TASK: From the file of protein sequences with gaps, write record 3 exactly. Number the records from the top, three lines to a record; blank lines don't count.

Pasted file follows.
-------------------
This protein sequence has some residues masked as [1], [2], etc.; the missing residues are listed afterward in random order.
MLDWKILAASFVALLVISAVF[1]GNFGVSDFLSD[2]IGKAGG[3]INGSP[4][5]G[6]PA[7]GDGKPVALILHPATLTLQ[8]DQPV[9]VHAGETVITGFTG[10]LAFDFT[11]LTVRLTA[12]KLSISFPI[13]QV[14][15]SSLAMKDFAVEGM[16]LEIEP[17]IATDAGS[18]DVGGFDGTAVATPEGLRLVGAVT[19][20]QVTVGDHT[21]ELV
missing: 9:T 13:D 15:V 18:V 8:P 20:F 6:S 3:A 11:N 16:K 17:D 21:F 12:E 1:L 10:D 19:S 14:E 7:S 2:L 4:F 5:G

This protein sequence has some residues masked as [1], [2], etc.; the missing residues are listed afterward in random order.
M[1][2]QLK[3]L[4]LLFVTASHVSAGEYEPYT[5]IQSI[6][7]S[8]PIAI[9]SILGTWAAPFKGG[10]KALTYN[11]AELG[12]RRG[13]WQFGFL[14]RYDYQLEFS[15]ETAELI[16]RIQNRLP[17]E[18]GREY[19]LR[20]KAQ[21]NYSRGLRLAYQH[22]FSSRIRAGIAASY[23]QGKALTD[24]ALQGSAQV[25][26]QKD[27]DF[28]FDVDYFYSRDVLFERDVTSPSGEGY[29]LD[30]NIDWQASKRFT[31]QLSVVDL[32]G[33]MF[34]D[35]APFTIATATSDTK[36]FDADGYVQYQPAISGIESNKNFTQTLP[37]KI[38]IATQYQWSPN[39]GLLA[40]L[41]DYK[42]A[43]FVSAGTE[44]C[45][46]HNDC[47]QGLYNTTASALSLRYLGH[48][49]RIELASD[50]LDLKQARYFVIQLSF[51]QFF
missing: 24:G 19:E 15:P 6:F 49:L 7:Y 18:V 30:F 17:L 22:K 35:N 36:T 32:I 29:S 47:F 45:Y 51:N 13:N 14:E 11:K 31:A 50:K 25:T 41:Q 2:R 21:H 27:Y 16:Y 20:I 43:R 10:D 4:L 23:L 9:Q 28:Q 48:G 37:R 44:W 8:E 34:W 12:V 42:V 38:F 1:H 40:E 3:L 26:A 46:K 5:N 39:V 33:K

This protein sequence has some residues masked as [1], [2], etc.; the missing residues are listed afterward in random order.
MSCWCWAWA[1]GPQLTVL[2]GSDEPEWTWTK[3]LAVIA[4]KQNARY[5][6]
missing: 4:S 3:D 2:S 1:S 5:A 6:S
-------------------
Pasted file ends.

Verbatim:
This protein sequence has some residues masked as [1], [2], etc.; the missing residues are listed afterward in random order.
MSCWCWAWA[1]GPQLTVL[2]GSDEPEWTWTK[3]LAVIA[4]KQNARY[5][6]
missing: 4:S 3:D 2:S 1:S 5:A 6:S